We leave no furkid behind!

The recent flood due to the monsoon has caused an uncountable number of animals to go missing or dead

By LYDIA NATHAN

THE recent flood due to the torrential monsoon season across the country has brought about catastrophic impacts on people’s lives.

Thousands around the country had lost their livelihood, homes, vehicles, livestock and not to mention, pets.

Rescue efforts have seen more than 50,000 individuals evacuated so far. However, an uncountable number of animals are also missing, or worst still, dead.

Borneo Animal Welfare Society Sabah (BAWSS) secretary Tracy Hilda Dukim said it had been raining every day before the actual flood hit on Jan 16, 2021.

“It just so happened that that night was also high tide and with blockages in many parts of the river channel, which led to major flooding in almost every part of Sabah.

“The waters only started receding on Tuesday as it rained continuously for the next few days,” she told The Malaysian Reserve (TMR) in a telephone interview recently.

She said as the weather got worse, fellow rescue group Shelter of Hope (SOH) asked for assistance in evacuating some of its shelter animals.

“There were about 60 dogs in the shelter and only a small raised platform for them to jump onto, which was not enough for all to escape. Usually, cats and dogs are able to save themselves provided they are not chained or caged.

“On Saturday night, the founder of SOH asked us for help to transport 10 dogs to free some room on the platform, but unfortunately, the road heading into the shelter wasn’t accessible by a regular vehicle as the waters were waist-deep,” she said.

As the team began to prepare to wade through the waters, the Penampang Four-Wheel Drive (4WD) Club came to their rescue, ferrying the team in and helping them rescue 15 dogs that night, which were then moved immediately to fosterers.

Dukim said cleaning up the shelter was the next step as the teams worked tirelessly together. She has high hopes that people will visit and adopt some of the rescued animals.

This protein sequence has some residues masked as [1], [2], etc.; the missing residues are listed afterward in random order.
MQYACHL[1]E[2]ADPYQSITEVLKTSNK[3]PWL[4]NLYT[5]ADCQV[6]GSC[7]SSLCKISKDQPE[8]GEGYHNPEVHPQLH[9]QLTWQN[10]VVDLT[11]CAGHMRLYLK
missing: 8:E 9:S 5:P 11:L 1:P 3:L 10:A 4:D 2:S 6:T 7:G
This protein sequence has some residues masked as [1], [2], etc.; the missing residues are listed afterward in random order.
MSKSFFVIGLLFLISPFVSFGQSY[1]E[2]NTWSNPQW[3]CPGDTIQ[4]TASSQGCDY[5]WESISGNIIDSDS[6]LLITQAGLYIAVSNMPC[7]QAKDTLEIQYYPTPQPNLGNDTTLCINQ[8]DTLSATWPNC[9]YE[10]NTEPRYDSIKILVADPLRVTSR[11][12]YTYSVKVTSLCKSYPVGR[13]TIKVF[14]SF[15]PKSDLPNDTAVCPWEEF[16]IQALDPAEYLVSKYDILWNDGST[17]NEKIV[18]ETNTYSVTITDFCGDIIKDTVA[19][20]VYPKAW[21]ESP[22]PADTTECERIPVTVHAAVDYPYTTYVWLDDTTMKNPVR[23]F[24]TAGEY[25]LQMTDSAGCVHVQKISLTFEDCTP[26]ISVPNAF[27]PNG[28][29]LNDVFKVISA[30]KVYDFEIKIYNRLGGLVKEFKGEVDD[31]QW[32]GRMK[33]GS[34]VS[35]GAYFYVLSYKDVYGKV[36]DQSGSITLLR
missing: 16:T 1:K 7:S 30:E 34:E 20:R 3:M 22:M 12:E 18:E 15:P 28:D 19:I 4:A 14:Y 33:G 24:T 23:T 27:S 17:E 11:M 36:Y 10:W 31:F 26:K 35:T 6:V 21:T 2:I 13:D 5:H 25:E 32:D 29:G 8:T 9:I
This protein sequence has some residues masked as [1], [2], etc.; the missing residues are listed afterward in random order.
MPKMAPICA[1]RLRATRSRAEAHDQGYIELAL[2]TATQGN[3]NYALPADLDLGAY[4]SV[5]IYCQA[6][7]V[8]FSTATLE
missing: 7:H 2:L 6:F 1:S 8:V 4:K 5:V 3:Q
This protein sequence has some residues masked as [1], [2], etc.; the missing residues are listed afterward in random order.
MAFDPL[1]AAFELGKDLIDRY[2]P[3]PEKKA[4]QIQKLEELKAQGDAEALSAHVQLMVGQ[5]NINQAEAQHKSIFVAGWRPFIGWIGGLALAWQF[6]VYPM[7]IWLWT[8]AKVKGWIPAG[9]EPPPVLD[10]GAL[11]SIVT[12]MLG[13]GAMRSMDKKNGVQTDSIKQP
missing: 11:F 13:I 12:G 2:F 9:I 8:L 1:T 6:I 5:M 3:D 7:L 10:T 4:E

“BAWSS does not have its own shelter. We are foster-based, and we make cattery in our own houses to house our rescued cats. “We have five members in the team and all work full time, so we do this on the side because of our shared love for the animals. Some members have 20 cats, and I have 44 myself,” she said.

SOH founder Adrienne Godfrey Johniu said the shelter had been operating for 15 years now, and currently has 53 dogs and 71 cats.

“When the flood hit, the shelter was in the water for two whole days, before finally receding on Jan 18, 2021.

“Flooding is a norm, but we never know just how bad it can get, and that is the most nerve-wracking part. We always need to be prepared for it, and even the dogs and cats can sense it now and will look for higher ground when the rains come,” she said.

Johniu said she was forced to ask for help as she had injured her leg while moving the dogs to a higher platform.

“I stepped on something sharp, causing a big wound which didn’t allow me to wade through the waters.

“So, I reached out to BAWSS and International Aid for the Protection and Welfare of Animals Borneo for help. Also to 4WD Penampang. I am so grateful for all the help,” she said.

Johniu said the shelter is always in need of wet and dry food for both cats and dogs, as well as cat litter.

“Another project we plan on doing is building a higher platform in the shelter, this has been estimated to cost about RM20,000.

“As each year brings worse floods, this project is crucial and will be our main focus this year. We do hope we receive the donations needed,” she said.

Meanwhile, another NGO that often works together with SOH is HElping Animals Rescue Team (HEART), founded by Dr Roslee Abbas in 2012.

Roslee told TMR that HEART was made up of about a few friends who got together with not much experience or financial backing, but chose to focus on the plight and protection of strays in Kota Kinabalu.

“That is how we got started. We are full of enthusiasm and want to change the world for homeless cats and dogs.

“It was not easy at first, we were viewed as crazy, feeding homeless strays in back alleys and at garbage bins. But we went ahead and became a non-profit organisation that helps save the lives of the stray, abused and abandoned animals,” he said.

Roslee said HEART does not have a shelter, but works in tandem with BAWSS and Animal Lover Independent Rescue, and when the floods hit, his team responded with an urgency to lend a hand.

“Our main rescue effort was to save disabled dogs from a shelter. We had to brave the murky contaminated floodwaters and it was pitch dark. There was one blind dog and one paralysed dog, we rescued both and took them back to my garage.

“The waters receded on Jan 19, 2021, and we are currently planning to help SOH to rebuild the higher platform.

“Shelters always have a need, so we can continue helping the homeless out there. For our own organisation, we accept monetary donations, food and pellets for our rescues,” he added.